PubMed Abstract | CrossRef Full Text | Google Scholar

32. Tahoun A, Masutani H, El-Sharkawy H, Gillespie T, Honda RP, Kuwata K, et al. Capsular polysaccharide inhibits adhesion of Bifidobacterium longum 105-A to enterocyte-like Caco-2 cells and phagocytosis by macrophages. Gut Pathog. (2017) 9:27. doi: 10.1186/s13099-017-0177-x

PubMed Abstract | CrossRef Full Text | Google Scholar

33. Pequegnat B, Laird RM, Ewing CP, Hill CL, Omari E, Poly F, et al. Phase-variable changes in the position of O-methyl phosphoramidate modifications on the polysaccharide capsule of Campylobacter jejuni modulate serum resistance. J Bacteriol. (2017) 199:17. doi: 10.1128/JB.00027-17

PubMed Abstract | CrossRef Full Text | Google Scholar

34. Stahl M, Ries J, Vermeulen J, Yang H, Sham HP, Crowley SM, et al. A novel mouse model of Campylobacter jejuni gastroenteritis reveals key pro-inflammatory and tissue protective roles for Toll-like receptor signaling during infection. PLoS Pathog. (2014) 10:e1004264. doi: 10.1371/journal.ppat.1004264

PubMed Abstract | CrossRef Full Text | Google Scholar

35. Thomassin JL, Lee MJ, Brannon JR, Sheppard DC, Gruenheid S, Le Moual H. Both group 4 capsule and lipopolysaccharide O-antigen contribute to enteropathogenic Escherichia coli resistance to human alpha-defensin 5. PLoS ONE. (2013) 8:e82475. doi: 10.1371/journal.pone.0082475

PubMed Abstract | CrossRef Full Text | Google Scholar

36. Rossi O, Khan MT, Schwarzer M, Hudcovic T, Srutkova D, Duncan SH, et al. Faecalibacterium prausnitzii strain HTF-F and its extracellular polymeric matrix attenuate clinical parameters in DSS-induced colitis. PLoS ONE. (2015) 10:e0123013. doi: 10.1371/journal.pone.0123013

PubMed Abstract | CrossRef Full Text | Google Scholar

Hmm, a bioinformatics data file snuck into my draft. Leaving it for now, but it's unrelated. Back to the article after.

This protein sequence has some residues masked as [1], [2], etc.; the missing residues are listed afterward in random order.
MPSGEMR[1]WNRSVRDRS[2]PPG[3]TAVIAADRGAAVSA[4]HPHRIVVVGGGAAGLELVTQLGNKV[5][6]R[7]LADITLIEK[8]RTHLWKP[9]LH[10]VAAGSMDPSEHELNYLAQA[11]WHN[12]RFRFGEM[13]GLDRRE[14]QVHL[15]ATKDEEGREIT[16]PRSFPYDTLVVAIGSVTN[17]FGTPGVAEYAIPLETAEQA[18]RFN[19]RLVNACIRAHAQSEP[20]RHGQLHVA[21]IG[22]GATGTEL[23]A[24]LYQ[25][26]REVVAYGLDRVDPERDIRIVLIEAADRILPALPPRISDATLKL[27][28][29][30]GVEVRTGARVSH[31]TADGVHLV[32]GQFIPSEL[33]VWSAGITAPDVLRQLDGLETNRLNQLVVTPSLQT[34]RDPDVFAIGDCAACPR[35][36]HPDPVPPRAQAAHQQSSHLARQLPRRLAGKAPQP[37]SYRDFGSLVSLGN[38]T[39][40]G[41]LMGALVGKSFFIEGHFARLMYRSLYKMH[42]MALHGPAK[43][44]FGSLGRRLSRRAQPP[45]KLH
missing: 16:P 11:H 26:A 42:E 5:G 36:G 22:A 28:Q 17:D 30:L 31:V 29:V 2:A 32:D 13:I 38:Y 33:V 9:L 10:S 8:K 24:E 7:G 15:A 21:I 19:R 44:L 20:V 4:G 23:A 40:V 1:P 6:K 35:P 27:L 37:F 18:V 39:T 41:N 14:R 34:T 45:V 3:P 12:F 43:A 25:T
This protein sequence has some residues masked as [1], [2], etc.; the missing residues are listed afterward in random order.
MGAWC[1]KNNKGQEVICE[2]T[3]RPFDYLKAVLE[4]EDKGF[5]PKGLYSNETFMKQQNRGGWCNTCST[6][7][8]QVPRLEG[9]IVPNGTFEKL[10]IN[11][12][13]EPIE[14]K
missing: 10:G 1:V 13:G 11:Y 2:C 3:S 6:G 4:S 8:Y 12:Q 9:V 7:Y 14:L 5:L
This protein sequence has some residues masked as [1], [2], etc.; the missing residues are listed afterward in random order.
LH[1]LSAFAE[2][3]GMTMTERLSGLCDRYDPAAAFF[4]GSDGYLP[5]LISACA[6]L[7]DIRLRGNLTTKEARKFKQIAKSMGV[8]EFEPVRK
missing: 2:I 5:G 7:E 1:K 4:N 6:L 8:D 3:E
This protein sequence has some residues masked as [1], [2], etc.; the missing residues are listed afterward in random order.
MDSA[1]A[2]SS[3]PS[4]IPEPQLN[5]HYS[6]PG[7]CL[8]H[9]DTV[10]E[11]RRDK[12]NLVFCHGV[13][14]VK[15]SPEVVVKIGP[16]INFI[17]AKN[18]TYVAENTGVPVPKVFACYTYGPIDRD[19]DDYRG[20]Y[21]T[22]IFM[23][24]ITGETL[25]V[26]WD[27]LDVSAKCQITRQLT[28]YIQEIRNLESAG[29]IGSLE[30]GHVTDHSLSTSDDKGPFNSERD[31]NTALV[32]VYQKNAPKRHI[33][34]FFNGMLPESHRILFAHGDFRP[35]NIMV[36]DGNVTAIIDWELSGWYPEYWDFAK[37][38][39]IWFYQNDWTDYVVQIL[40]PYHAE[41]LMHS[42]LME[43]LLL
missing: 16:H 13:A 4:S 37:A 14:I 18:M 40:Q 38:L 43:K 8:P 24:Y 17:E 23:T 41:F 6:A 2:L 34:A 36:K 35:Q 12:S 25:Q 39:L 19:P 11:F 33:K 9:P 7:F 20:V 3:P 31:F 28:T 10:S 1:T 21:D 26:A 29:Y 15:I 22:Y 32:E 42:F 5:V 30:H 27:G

37. Danne C, Ryzhakov G, Martinez-Lopez M, Ilott NE, Franchini F, Cuskin F, et al. A large polysaccharide produced by Helicobacter hepaticus induces an anti-inflammatory gene signature in macrophages. Cell Host Microbe. (2017) 22:733–45 e735. doi: 10.1016/j.chom.2017.11.002

PubMed Abstract | CrossRef Full Text | Google Scholar

38. Ale EC, Perezlindo MJ, Burns P, Tabacman E, Reinheimer JA, Binetti AG. Exopolysaccharide from Lactobacillus fermentum Lf2 and its functional characterization as a yogurt additive. J Dairy Res. (2016) 83:487–92. doi: 10.1017/S0022029916000571

PubMed Abstract | CrossRef Full Text | Google Scholar

39. Dertli E, Colquhoun IJ, Gunning AP, Bongaerts RJ, Le Gall G, Bonev BB, et al. Structure and biosynthesis of two exopolysaccharides produced by Lactobacillus johnsonii FI9785. J Biol Chem. (2013) 288:31938–51. doi: 10.1074/jbc.M113.507418

PubMed Abstract | CrossRef Full Text | Google Scholar

40. Vinderola G, Perdigon G, Duarte J, Farnworth E, Matar C. Effects of the oral administration of the exopolysaccharide produced by Lactobacillus kefiranofaciens on the gut mucosal immunity. Cytokine. (2006) 36:254–60. doi: 10.1016/j.cyto.2007.01.003

PubMed Abstract | CrossRef Full Text | Google Scholar

41. Lebeer S, Verhoeven TL, Francius G, Schoofs G, Lambrichts I, Dufrene Y, et al. Identification of a gene cluster for the biosynthesis of a long, galactose-rich exopolysaccharide in Lactobacillus rhamnosus GG and functional analysis of the priming glycosyltransferase. Appl Environ Microbiol. (2009) 75:3554–63. doi: 10.1128/AEM.02919-08

PubMed Abstract | CrossRef Full Text | Google Scholar

42. Lebeer S, Claes IJ, Verhoeven TL, Vanderleyden J, De Keersmaecker SC. Exopolysaccharides of Lactobacillus rhamnosus GG form a protective shield against innate immune factors in the intestine. Microb Biotechnol. (2011) 4:368–74. doi: 10.1111/j.1751-7915.2010.00199.x

PubMed Abstract | CrossRef Full Text | Google Scholar

43. Matsuzaki C, Hayakawa A, Matsumoto K, Katoh T, Yamamoto K, Hisa K. Exopolysaccharides produced by Leuconostoc mesenteroides strain NTM048 as an immunostimulant to enhance the mucosal barrier and influence the systemic immune response. J Agric Food Chem. (2015) 63:7009–15. doi: 10.1021/acs.jafc.5b01960

PubMed Abstract | CrossRef Full Text | Google Scholar